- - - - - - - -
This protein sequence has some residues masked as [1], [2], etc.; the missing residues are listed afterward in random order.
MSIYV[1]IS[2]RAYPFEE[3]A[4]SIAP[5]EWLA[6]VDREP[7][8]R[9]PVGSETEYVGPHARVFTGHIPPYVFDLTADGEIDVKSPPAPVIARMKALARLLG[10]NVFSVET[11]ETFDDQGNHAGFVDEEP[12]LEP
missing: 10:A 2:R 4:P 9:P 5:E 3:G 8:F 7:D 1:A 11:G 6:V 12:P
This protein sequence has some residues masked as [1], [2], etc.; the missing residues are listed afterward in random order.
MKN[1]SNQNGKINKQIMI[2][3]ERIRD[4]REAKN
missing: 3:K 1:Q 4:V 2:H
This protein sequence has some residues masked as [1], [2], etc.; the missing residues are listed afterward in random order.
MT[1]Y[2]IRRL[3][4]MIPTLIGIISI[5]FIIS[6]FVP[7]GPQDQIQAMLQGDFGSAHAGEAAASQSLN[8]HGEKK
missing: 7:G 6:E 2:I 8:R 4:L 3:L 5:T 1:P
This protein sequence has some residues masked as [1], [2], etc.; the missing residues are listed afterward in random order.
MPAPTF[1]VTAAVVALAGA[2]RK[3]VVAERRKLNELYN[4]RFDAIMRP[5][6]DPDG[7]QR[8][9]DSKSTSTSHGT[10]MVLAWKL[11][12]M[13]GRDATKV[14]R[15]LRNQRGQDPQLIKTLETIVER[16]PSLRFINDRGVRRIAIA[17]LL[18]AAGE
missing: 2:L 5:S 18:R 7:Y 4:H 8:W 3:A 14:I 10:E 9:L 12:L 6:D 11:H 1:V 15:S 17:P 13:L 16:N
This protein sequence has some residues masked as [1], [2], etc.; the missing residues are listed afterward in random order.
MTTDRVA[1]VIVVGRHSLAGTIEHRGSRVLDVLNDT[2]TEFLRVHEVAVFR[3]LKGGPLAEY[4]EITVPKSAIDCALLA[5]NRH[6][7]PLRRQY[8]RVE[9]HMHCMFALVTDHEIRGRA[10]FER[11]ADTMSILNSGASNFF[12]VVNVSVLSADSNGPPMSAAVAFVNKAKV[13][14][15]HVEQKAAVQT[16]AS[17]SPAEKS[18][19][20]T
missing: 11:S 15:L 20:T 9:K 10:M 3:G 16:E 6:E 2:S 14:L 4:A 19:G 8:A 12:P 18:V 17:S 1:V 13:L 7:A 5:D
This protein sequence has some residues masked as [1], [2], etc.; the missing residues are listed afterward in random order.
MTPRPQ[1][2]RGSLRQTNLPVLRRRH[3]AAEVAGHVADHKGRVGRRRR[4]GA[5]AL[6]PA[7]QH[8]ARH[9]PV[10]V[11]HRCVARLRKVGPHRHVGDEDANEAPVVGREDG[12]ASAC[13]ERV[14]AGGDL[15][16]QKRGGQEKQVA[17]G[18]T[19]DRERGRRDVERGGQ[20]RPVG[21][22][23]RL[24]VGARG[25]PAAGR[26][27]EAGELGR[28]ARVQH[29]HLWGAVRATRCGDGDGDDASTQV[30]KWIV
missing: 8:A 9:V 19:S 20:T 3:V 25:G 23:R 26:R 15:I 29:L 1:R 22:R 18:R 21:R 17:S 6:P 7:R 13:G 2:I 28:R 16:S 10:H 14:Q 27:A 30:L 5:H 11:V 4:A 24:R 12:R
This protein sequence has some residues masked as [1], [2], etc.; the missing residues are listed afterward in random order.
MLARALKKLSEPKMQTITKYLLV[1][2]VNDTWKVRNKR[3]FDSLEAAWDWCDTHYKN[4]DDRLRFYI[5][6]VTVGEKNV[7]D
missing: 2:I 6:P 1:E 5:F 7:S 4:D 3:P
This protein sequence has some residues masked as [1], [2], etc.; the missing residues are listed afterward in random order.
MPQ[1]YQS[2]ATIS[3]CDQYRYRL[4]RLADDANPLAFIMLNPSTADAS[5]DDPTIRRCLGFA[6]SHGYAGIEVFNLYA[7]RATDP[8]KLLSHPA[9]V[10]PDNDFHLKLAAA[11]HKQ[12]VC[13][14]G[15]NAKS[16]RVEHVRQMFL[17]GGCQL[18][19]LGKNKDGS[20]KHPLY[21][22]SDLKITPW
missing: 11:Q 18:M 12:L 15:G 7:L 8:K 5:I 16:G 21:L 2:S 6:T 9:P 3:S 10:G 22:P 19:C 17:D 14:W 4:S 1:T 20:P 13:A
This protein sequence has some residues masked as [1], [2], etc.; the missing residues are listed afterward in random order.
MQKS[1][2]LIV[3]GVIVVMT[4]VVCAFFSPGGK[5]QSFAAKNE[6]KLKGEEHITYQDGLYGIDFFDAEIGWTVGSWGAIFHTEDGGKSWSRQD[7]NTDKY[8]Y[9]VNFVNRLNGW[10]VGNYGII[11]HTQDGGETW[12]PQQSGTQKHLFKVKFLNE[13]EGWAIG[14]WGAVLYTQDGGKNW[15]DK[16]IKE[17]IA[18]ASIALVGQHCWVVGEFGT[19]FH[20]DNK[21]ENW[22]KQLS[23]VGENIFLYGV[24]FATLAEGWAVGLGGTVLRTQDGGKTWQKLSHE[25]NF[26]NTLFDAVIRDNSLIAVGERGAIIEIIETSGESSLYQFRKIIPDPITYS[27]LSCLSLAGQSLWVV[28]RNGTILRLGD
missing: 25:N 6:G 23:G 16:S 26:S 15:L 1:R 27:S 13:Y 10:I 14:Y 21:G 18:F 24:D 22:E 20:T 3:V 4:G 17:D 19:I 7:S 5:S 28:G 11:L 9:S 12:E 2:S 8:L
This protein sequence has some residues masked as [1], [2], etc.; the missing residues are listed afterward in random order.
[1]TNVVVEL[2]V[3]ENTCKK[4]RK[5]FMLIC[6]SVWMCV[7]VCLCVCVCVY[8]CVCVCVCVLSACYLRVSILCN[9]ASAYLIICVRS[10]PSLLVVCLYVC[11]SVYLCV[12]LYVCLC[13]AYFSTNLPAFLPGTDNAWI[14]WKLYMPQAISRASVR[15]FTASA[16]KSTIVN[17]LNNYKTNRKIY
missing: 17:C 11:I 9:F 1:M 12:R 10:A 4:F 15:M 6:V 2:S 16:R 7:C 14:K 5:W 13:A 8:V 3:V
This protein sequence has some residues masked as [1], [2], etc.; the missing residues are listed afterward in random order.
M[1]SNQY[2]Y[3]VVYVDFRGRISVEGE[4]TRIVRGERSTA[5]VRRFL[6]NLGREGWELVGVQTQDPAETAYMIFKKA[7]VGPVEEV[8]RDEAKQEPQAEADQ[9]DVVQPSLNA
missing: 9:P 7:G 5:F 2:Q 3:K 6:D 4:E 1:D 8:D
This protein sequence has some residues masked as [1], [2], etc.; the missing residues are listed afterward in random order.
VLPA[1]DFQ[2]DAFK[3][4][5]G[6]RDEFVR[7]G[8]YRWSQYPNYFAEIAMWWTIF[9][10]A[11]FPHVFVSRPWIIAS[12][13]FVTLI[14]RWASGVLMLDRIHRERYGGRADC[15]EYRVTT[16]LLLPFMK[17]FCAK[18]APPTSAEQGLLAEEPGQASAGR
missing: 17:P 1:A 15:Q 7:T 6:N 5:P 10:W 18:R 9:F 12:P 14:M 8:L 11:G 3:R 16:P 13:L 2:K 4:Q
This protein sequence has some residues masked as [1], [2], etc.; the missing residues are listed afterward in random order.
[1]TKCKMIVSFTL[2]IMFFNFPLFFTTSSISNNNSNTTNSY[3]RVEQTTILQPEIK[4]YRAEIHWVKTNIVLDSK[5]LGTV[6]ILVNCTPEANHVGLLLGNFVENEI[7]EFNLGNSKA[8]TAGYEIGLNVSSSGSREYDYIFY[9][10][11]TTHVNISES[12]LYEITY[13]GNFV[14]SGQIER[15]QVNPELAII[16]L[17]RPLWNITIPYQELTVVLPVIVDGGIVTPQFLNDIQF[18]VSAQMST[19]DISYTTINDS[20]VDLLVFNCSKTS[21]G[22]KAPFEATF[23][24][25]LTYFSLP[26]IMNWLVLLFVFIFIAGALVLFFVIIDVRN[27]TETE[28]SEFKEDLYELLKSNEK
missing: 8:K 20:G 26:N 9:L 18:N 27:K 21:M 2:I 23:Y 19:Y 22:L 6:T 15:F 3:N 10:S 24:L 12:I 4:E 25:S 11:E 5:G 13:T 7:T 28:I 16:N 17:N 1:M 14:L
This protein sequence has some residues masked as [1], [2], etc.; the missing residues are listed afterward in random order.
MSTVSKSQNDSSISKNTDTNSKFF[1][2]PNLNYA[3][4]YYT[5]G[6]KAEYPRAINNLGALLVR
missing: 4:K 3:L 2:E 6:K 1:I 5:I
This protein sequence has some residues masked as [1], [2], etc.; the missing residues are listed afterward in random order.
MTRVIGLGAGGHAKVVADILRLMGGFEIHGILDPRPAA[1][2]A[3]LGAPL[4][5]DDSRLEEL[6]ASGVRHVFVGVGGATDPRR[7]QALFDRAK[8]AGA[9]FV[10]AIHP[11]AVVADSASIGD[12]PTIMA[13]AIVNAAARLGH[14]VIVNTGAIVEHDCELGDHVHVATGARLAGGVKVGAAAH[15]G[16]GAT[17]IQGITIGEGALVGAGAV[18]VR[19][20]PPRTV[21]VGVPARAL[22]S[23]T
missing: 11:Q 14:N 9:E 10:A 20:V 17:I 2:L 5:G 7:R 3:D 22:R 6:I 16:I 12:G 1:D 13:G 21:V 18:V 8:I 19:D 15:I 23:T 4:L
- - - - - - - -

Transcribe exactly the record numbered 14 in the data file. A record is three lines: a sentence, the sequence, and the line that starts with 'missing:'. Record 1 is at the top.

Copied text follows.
This protein sequence has some residues masked as [1], [2], etc.; the missing residues are listed afterward in random order.
MSTVSKSQNDSSISKNTDTNSKFF[1][2]PNLNYA[3][4]YYT[5]G[6]KAEYPRAINNLGALLVR
missing: 4:K 3:L 2:E 6:K 1:I 5:I